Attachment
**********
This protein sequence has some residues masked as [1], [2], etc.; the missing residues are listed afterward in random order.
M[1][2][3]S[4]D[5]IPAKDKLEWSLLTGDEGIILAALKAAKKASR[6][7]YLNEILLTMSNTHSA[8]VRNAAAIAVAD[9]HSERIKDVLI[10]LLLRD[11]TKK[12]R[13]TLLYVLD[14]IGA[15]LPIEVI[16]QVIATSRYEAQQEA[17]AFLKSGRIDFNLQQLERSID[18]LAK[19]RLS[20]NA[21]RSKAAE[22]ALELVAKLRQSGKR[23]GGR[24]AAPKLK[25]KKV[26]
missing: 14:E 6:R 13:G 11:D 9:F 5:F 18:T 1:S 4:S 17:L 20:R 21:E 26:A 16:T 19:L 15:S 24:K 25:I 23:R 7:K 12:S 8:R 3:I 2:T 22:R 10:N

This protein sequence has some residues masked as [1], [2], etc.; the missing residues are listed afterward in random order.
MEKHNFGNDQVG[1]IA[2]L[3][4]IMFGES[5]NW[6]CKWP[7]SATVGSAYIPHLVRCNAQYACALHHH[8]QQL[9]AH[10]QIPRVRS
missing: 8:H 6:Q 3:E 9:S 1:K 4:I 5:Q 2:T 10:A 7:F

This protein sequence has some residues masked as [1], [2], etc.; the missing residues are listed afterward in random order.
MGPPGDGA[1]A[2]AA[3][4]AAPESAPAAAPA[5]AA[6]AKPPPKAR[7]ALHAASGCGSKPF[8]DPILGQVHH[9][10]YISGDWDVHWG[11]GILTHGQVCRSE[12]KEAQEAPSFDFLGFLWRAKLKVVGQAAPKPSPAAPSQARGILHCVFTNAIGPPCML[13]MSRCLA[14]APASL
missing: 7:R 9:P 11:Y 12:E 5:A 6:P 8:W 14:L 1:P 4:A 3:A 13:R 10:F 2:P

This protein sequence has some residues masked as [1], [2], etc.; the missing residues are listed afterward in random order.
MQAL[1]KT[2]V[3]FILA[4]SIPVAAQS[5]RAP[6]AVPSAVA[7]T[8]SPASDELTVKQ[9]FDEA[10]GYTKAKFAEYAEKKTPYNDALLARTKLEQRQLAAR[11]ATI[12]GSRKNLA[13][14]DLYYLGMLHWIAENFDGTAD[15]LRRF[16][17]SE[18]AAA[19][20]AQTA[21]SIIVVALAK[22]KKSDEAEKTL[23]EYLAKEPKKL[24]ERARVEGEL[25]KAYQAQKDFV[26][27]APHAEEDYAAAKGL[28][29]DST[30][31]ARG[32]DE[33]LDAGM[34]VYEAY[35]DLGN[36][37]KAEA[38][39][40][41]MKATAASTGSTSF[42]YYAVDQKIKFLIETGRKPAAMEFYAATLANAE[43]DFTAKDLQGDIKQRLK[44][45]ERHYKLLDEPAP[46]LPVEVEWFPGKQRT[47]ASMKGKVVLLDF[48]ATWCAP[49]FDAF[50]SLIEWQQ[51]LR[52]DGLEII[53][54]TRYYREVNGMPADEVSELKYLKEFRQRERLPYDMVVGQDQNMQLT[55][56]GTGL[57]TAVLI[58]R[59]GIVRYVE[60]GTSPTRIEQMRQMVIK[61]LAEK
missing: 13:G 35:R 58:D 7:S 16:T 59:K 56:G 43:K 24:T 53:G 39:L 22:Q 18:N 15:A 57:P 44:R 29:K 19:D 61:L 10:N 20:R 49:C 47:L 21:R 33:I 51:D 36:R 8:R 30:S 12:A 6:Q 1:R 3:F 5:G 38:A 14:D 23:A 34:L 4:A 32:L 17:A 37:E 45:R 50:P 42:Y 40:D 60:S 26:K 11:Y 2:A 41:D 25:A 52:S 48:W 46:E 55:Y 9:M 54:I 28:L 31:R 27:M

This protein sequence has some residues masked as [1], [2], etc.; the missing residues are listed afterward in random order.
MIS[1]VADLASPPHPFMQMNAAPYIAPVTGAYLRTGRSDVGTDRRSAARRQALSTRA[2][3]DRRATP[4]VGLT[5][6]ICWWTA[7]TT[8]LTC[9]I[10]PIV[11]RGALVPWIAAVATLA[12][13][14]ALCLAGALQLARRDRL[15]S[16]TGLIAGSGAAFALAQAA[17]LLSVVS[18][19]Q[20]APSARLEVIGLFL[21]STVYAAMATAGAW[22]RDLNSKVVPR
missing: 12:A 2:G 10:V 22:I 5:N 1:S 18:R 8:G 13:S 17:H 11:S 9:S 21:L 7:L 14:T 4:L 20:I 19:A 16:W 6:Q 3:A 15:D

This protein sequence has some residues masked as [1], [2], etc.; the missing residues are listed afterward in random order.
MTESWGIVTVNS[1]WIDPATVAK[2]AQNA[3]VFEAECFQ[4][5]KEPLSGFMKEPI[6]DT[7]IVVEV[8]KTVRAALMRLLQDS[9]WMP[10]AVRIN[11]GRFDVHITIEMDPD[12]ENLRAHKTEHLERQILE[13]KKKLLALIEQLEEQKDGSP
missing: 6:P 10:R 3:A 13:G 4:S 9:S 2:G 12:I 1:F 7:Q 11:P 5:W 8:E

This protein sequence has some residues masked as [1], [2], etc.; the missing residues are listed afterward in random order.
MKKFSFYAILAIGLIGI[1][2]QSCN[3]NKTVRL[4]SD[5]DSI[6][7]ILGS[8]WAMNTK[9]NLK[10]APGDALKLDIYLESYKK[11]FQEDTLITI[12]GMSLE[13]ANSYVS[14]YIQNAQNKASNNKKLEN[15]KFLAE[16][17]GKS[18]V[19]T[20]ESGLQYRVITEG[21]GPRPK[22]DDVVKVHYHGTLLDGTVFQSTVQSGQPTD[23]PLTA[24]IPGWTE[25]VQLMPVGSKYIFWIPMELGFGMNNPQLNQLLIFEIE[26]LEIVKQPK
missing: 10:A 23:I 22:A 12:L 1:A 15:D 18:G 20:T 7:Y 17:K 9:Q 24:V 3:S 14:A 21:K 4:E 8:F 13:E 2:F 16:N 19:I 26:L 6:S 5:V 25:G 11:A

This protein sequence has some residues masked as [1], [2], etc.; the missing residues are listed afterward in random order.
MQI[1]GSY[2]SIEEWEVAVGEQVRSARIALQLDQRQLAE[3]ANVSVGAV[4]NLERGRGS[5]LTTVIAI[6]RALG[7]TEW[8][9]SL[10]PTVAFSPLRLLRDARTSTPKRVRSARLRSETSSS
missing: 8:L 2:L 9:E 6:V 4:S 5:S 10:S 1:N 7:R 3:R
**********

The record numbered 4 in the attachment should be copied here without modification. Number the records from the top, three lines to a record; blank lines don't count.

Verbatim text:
This protein sequence has some residues masked as [1], [2], etc.; the missing residues are listed afterward in random order.
MQAL[1]KT[2]V[3]FILA[4]SIPVAAQS[5]RAP[6]AVPSAVA[7]T[8]SPASDELTVKQ[9]FDEA[10]GYTKAKFAEYAEKKTPYNDALLARTKLEQRQLAAR[11]ATI[12]GSRKNLA[13][14]DLYYLGMLHWIAENFDGTAD[15]LRRF[16][17]SE[18]AAA[19][20]AQTA[21]SIIVVALAK[22]KKSDEAEKTL[23]EYLAKEPKKL[24]ERARVEGEL[25]KAYQAQKDFV[26][27]APHAEEDYAAAKGL[28][29]DST[30][31]ARG[32]DE[33]LDAGM[34]VYEAY[35]DLGN[36][37]KAEA[38][39][40][41]MKATAASTGSTSF[42]YYAVDQKIKFLIETGRKPAAMEFYAATLANAE[43]DFTAKDLQGDIKQRLK[44][45]ERHYKLLDEPAP[46]LPVEVEWFPGKQRT[47]ASMKGKVVLLDF[48]ATWCAP[49]FDAF[50]SLIEWQQ[51]LR[52]DGLEII[53][54]TRYYREVNGMPADEVSELKYLKEFRQRERLPYDMVVGQDQNMQLT[55][56]GTGL[57]TAVLI[58]R[59]GIVRYVE[60]GTSPTRIEQMRQMVIK[61]LAEK
missing: 13:G 35:R 58:D 7:S 16:T 59:K 56:G 43:K 24:T 53:G 39:L 22:Q 18:N 15:A 57:P 44:R 29:K 19:D 61:L 10:N 20:R 49:C 47:L 21:R 33:I 51:D 36:R 8:R 30:S 12:A 6:Q 1:R 3:F 5:G 38:A 14:D 23:A 34:L 4:A 32:L 17:A 37:E 45:R 50:P 42:Y 40:D 60:S 26:K 11:Y 2:A 41:D 25:A 52:S 48:W 46:E 55:Y 9:M 54:I 28:L 31:R 27:M